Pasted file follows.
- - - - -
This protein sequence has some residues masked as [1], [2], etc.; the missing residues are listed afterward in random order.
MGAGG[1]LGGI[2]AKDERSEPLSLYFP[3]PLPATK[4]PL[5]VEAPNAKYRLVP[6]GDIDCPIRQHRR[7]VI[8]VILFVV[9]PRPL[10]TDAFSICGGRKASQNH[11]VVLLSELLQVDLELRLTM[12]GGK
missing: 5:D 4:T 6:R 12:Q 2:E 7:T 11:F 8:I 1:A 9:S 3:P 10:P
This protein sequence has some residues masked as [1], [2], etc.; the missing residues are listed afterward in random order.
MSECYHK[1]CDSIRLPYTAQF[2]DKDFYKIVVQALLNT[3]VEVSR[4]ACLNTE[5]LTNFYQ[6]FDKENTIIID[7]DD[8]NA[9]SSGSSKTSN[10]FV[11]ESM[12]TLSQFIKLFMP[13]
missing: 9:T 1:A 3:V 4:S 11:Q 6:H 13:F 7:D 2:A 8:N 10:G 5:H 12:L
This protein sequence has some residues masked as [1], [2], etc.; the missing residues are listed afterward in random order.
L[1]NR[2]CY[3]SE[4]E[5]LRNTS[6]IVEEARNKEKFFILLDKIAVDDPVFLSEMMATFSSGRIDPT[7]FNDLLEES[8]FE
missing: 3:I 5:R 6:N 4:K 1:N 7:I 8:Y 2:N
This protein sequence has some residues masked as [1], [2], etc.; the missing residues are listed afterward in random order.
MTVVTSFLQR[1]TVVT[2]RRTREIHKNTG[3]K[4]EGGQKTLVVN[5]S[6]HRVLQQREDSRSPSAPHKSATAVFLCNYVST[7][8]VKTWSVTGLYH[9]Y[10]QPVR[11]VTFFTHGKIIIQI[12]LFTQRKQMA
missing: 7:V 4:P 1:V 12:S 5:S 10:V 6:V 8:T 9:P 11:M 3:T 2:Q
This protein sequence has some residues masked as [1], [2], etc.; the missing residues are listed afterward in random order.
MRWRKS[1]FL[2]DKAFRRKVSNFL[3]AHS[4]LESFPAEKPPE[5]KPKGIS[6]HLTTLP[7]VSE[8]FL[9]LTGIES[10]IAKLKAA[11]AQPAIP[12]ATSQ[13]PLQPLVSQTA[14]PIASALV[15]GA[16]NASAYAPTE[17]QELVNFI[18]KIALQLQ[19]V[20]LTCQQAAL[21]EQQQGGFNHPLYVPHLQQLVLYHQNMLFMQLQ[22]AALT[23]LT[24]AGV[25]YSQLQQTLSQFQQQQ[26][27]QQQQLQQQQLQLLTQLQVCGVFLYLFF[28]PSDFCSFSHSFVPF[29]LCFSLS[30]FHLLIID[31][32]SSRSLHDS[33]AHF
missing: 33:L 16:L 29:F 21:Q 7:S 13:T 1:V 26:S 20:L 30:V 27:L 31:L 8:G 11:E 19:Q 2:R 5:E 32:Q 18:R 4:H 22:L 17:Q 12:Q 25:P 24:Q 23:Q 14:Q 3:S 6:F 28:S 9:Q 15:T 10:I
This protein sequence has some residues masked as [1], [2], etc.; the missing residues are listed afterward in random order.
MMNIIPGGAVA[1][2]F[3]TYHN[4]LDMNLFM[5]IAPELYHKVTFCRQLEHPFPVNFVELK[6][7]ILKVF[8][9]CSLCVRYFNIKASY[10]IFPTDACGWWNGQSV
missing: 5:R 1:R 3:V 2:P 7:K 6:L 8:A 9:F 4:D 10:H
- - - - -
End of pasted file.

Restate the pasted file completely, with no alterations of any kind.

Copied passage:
This protein sequence has some residues masked as [1], [2], etc.; the missing residues are listed afterward in random order.
MGAGG[1]LGGI[2]AKDERSEPLSLYFP[3]PLPATK[4]PL[5]VEAPNAKYRLVP[6]GDIDCPIRQHRR[7]VI[8]VILFVV[9]PRPL[10]TDAFSICGGRKASQNH[11]VVLLSELLQVDLELRLTM[12]GGK
missing: 5:D 4:T 6:R 12:Q 2:E 7:T 11:F 8:I 1:A 9:S 3:P 10:P
This protein sequence has some residues masked as [1], [2], etc.; the missing residues are listed afterward in random order.
MSECYHK[1]CDSIRLPYTAQF[2]DKDFYKIVVQALLNT[3]VEVSR[4]ACLNTE[5]LTNFYQ[6]FDKENTIIID[7]DD[8]NA[9]SSGSSKTSN[10]FV[11]ESM[12]TLSQFIKLFMP[13]
missing: 9:T 1:A 3:V 4:S 11:Q 6:H 13:F 7:D 2:A 8:N 10:G 5:H 12:L
This protein sequence has some residues masked as [1], [2], etc.; the missing residues are listed afterward in random order.
L[1]NR[2]CY[3]SE[4]E[5]LRNTS[6]IVEEARNKEKFFILLDKIAVDDPVFLSEMMATFSSGRIDPT[7]FNDLLEES[8]FE
missing: 3:I 5:R 6:N 4:K 1:N 7:I 8:Y 2:N
This protein sequence has some residues masked as [1], [2], etc.; the missing residues are listed afterward in random order.
MTVVTSFLQR[1]TVVT[2]RRTREIHKNTG[3]K[4]EGGQKTLVVN[5]S[6]HRVLQQREDSRSPSAPHKSATAVFLCNYVST[7][8]VKTWSVTGLYH[9]Y[10]QPVR[11]VTFFTHGKIIIQI[12]LFTQRKQMA
missing: 7:V 4:P 1:V 12:S 5:S 10:V 6:V 8:T 9:P 11:M 3:T 2:Q
This protein sequence has some residues masked as [1], [2], etc.; the missing residues are listed afterward in random order.
MRWRKS[1]FL[2]DKAFRRKVSNFL[3]AHS[4]LESFPAEKPPE[5]KPKGIS[6]HLTTLP[7]VSE[8]FL[9]LTGIES[10]IAKLKAA[11]AQPAIP[12]ATSQ[13]PLQPLVSQTA[14]PIASALV[15]GA[16]NASAYAPTE[17]QELVNFI[18]KIALQLQ[19]V[20]LTCQQAAL[21]EQQQGGFNHPLYVPHLQQLVLYHQNMLFMQLQ[22]AALT[23]LT[24]AGV[25]YSQLQQTLSQFQQQQ[26][27]QQQQLQQQQLQLLTQLQVCGVFLYLFF[28]PSDFCSFSHSFVPF[29]LCFSLS[30]FHLLIID[31][32]SSRSLHDS[33]AHF
missing: 33:L 16:L 29:F 21:Q 7:S 13:T 1:V 26:S 20:L 30:V 27:L 31:L 8:G 11:E 19:Q 2:R 5:E 32:Q 18:R 4:H 22:L 17:Q 12:Q 25:P 24:Q 23:Q 14:Q 3:S 6:F 28:S 9:Q 15:T 10:I
This protein sequence has some residues masked as [1], [2], etc.; the missing residues are listed afterward in random order.
MMNIIPGGAVA[1][2]F[3]TYHN[4]LDMNLFM[5]IAPELYHKVTFCRQLEHPFPVNFVELK[6][7]ILKVF[8][9]CSLCVRYFNIKASY[10]IFPTDACGWWNGQSV
missing: 5:R 1:R 3:V 2:P 7:K 6:L 8:A 9:F 4:D 10:H